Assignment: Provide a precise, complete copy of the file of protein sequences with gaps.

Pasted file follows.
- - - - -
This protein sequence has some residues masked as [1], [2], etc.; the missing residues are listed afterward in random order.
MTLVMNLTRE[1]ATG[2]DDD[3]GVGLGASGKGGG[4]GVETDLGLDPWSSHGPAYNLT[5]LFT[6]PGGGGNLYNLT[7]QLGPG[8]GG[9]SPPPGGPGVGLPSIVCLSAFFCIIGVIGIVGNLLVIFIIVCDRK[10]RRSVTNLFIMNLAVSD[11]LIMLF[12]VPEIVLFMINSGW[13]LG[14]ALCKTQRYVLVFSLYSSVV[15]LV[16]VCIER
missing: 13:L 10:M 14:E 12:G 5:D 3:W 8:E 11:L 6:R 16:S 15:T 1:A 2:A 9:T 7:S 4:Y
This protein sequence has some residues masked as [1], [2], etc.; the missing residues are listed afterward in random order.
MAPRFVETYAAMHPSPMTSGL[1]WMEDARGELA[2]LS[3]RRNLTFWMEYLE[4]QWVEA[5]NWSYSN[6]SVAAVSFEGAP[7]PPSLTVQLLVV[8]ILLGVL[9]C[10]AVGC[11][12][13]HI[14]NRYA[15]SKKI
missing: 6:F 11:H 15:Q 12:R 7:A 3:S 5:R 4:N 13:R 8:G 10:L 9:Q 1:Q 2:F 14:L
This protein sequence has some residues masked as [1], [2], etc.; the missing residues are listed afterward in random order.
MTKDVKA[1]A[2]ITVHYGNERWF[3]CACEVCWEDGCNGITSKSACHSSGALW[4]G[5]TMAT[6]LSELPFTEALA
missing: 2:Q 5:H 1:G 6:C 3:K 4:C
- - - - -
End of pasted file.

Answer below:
This protein sequence has some residues masked as [1], [2], etc.; the missing residues are listed afterward in random order.
MTLVMNLTRE[1]ATG[2]DDD[3]GVGLGASGKGGG[4]GVETDLGLDPWSSHGPAYNLT[5]LFT[6]PGGGGNLYNLT[7]QLGPG[8]GG[9]SPPPGGPGVGLPSIVCLSAFFCIIGVIGIVGNLLVIFIIVCDRK[10]RRSVTNLFIMNLAVSD[11]LIMLF[12]VPEIVLFMINSGW[13]LG[14]ALCKTQRYVLVFSLYSSVV[15]LV[16]VCIER
missing: 13:L 10:M 14:E 12:G 5:D 3:W 8:E 11:L 6:R 16:S 15:T 1:A 2:A 9:T 7:S 4:Y
This protein sequence has some residues masked as [1], [2], etc.; the missing residues are listed afterward in random order.
MAPRFVETYAAMHPSPMTSGL[1]WMEDARGELA[2]LS[3]RRNLTFWMEYLE[4]QWVEA[5]NWSYSN[6]SVAAVSFEGAP[7]PPSLTVQLLVV[8]ILLGVL[9]C[10]AVGC[11][12][13]HI[14]NRYA[15]SKKI
missing: 6:F 11:H 15:Q 12:R 7:A 3:S 5:R 4:N 13:R 8:G 10:L 9:Q 1:Q 2:F 14:L
This protein sequence has some residues masked as [1], [2], etc.; the missing residues are listed afterward in random order.
MTKDVKA[1]A[2]ITVHYGNERWF[3]CACEVCWEDGCNGITSKSACHSSGALW[4]G[5]TMAT[6]LSELPFTEALA
missing: 2:Q 5:H 1:G 6:C 3:K 4:C